It may be desirable to restrict the width of split horizontal line aiming pattern 74 s so that line 74 s does not extend substantially beyond a reader's target area T as defined by a reader's field of view. In order to restrict the width of split horizontal line aiming pattern 74 s, vertically oriented cylindrical lenses may be superimposed on aiming pattern wedges 29 as is illustrated in FIG. 1J to form combined wedge and vertically oriented cylindrical lens elements 29′. Aligning combined wedge and lens elements 29′ with slit aperture 43 provides an aiming pattern having the features shown in FIG. 1G, wherein split horizontal line aiming pattern 74 s is contained substantially within a target area T defined by a reader's field of view.
Cylindrical lenses 25 of plate 26 operate to collimate light from aperture slits 43. Accordingly, in the embodiment shown having cylindrical lenses 25, the sharpness of aiming pattern 74 and 74 s will not vary substantially as the distance of module 10 to a target is varied.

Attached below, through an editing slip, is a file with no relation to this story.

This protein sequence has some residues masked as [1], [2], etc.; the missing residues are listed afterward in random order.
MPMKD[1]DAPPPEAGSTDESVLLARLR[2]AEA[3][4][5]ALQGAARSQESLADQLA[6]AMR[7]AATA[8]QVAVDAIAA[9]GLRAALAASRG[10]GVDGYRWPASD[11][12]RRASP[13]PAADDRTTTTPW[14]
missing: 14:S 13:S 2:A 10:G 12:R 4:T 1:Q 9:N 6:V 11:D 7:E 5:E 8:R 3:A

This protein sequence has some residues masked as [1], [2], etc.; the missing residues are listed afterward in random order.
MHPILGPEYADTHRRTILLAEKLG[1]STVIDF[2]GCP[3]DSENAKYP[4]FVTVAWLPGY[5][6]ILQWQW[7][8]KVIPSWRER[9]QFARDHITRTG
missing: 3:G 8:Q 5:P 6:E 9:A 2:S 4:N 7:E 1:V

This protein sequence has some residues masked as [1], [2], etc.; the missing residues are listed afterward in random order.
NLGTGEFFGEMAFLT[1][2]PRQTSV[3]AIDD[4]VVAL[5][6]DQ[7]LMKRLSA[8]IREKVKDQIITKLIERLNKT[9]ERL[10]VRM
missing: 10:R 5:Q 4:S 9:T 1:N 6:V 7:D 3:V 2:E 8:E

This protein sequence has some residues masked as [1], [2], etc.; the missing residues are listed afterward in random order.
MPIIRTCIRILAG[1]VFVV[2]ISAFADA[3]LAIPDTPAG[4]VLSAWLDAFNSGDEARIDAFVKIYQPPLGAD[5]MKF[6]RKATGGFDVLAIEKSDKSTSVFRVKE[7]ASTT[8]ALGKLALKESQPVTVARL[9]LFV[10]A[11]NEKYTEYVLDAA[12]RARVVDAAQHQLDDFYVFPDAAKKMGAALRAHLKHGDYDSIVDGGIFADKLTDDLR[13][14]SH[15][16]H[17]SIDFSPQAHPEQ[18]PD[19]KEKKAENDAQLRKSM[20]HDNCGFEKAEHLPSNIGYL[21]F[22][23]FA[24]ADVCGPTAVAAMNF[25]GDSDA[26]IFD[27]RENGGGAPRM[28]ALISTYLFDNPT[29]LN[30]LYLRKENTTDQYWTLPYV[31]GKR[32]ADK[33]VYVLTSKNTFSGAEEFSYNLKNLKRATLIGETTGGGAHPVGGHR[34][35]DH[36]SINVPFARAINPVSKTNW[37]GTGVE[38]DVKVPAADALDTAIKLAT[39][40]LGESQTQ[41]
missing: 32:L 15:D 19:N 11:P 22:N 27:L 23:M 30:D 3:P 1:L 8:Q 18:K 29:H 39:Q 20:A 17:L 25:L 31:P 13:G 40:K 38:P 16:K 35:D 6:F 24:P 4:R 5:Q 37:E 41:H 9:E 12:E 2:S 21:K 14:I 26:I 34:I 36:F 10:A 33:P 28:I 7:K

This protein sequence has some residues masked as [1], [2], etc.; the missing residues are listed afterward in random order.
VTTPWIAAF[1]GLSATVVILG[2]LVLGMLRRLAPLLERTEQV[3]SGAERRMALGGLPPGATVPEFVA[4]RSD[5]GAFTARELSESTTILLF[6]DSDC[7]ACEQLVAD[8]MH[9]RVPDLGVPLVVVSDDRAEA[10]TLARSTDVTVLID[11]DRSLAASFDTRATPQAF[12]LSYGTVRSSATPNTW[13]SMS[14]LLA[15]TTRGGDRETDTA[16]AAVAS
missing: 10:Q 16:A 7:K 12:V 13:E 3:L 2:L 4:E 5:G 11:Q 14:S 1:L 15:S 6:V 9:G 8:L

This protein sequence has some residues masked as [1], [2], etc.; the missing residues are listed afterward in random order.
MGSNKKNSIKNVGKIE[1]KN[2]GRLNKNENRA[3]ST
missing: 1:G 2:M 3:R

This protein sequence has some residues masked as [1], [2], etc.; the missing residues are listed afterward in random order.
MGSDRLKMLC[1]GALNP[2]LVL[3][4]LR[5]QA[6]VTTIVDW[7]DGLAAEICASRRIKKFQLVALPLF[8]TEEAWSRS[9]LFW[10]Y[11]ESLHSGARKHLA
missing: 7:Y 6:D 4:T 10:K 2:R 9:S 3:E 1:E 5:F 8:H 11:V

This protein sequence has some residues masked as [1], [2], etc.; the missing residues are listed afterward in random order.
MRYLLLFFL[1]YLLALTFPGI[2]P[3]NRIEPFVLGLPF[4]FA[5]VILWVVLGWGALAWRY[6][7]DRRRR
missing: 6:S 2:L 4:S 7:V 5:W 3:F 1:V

However, in one variation of the invention, aiming illumination optics are provided so that the sharpness of aiming lines 74 and 74 s varies depending on the module to target distance. More specifically, aiming illumination optics may be provided so that aiming lines 74 and 74 s are substantially most sharp at the best focus position of module 10-1 and less sharp when a reader equipped with module 10-1 is moved away from the best focus position.
To the end that essentially the entirety of the required electronic circuitry of an optical reader can be packaged into a single printed circuit board, the back surface of the frame's back plate 30 should be configured to accommodate electrical components that will extend from the front surface 15 of PCB 14. Accordingly, it is seen that the rear surface of back plate 30 includes a central recess 34 for aligning and receiving solid state image sensor 32 and peripheral recesses 35 for accommodating electrical circuitry such as components and/or conductors which may protrude from the front surface of PCB 14.